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September/October 2013

Discover more articles from this issue.

Fire in the Streets

Hundreds Dead After Street Clashes in Cairo.” Headlines such as that are attention-grabbers. Not only is it shocking to hear of so many lives lost...

The Church Versus State Debate

We may not always succeed in winning the debate; but then, success is not our business. Being faithful--in both private and public--is.

Dinner with Friends

Highlights from the Eleventh Annual Religious Liberty Dinner.

More Than Any Day

Sunday Laws are symptomatic of the bigger question regarding the power of the state to enforce religious dogma.

“When Will We Overcome Religious Intolerance?”

America is an experiment in forming essential unity out of kaleidoscopic diversity. Whether it is a successful experiment remains to be answered.

Assessing the Secular Threat

Equal protection under American law is not only for persons holding to a religiously conservative worldview.

The State as Step-Parent

The protection of freedom of religion afforded by s. 2(a) of the [Canadian Charter of Rights and Freedoms] is broad and jealously guarded in our Charter jurisprudence.

Sao Paulo Has Its Day of Religious Freedom

A look at the Annual Religious Freedom Day in Sao Paolo, Brazil May 25, 2013.

A Lawless Law

It is when Muslims think and act like those who looted and burned the homes of Christians in Lahore that we are confronted with a blasphemy that must be condemned.

Magazine Archive »

Published in the September/October 2013 Magazine
by Dwayne Leslie

The Eleventh Annual Religious Liberty Dinner took place on April 18, 2013, at the Canadian Embassy—again. It’s always good to be invited back to meet with friends, especially when there is something to share. Last year Canadian foreign minister John Baird spoke to the Adventist-sponsored group that as usual included a good mixture of the Washington diplomatic corps, staffers from the U.S. Congress, and an interdenominational mix of religious freedom advocates. The minister’s news then was the imminent establishment of a new office of religious freedom for the Canadian government.

Liberty editor Lincoln Steed (left) and Counselor for the Cuban Interests Section in Washington, D.C. Jesus Perz

Fast-forward to our 2013 dinner. The featured speaker was the just-appointed ambassador for that new office, Andrew P. W. Bennett—it was his first public appearance outside of Canada.

Ambassador Andrew P. W. Bennett delivered a wide-ranging address, reinforcing the Canadian government’s commitment to fighting religious oppression around the world. “Religious groups who face persecution will know that they have a friend and supporter in Canada,” said Ambassador Bennett. “We will continue to strongly condemn all attacks on places of worship, whether at temples, synagogues, shrines, mosques, gurdwaras, or churches. It is of utmost importance that every individual be able to practice his or her faith free from the threat of violence and discrimination.”

LEFT TO RIGHT: Alvin M. Kibble, Liberty Editorial Board Chair; Neophytos Constantinou, Embassy of Cyprus; Sayyid Syeed, Islamic Society of North America

The ambassador further noted that religious freedom doesn’t simply happen; effort is required. “We will continue to voice our concern when our fellow human beings are persecuted for their religious beliefs. I am heartened and emboldened by those who speak out, thus putting their own safety at risk so that others may enjoy the same rights and freedoms.”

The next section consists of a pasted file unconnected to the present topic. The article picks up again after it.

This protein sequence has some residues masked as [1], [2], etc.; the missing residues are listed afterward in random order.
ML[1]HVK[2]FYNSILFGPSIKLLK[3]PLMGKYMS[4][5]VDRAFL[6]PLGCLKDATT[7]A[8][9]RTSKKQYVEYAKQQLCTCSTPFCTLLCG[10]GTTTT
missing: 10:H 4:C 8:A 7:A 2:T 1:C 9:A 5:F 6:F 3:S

Present at the event was U.S. ambassador for international religious freedom Suzan Johnson Cook, who seized on the moment to affirm her intention to work closely with the Canadian initiative. Cook had herself spoken at the Religious Liberty Dinner two years earlier, as the first significant appointment after her being named ambassador.

LEFT TO RIGHT: Jennie Chen, Minister (Political), Embassy of Canada; Melissa Reid, Associate Editor, Liberty; Her Excellency La Celia A Price, Embassy of Saint Vincent and the Grenadines

Two others were honored at the Eleventh Annual Religious Liberty Dinner. Receiving the national award, presented by Liberty magazine editor Lincoln Steed, was Charles C. Haynes, director of the Religious Freedom Education Project at the Newseum in Washington, D.C., and chair of the Committee on Religious Liberty of the National Council of Churches. International Religious Liberty Association (IRLA) director John Graz presented the International Award to Katrina Lantos Swett. She is the chair of the United States Commission on International Religious Freedom. Swett’s gracious and dynamic acceptance speech was the capstone to the event, her own deeply held commitment to religious freedom much in evidence—something clearly derived from the experience of her father, the late Senator Tom Lantos, the only Holocaust survivor to serve in Congress.

Tim Schultz (left) of the Ethics and Public Policy Center and his Excellency Hubert John Charles, Embassy of Dominica

There will be more Religious Liberty Dinners at other locations—perhaps even back at the Russell Senate Caucus Room, scene of the Watergate and Titanic hearings—but this more than any dinner yet showed the interconnected nature of the defense of religious freedom and the role that the Seventh-day Adventist Church can play through Liberty magazine, our legislative liaison work, the IRLA internationally, and in the United States and Canada through the North American Religious Liberty Association.

Author: Dwayne Leslie

Dwayne Leslie, Esq., is director of legislative affairs for the world headquarters of the Seventh-day Adventist Church, Silver Spring, Maryland.

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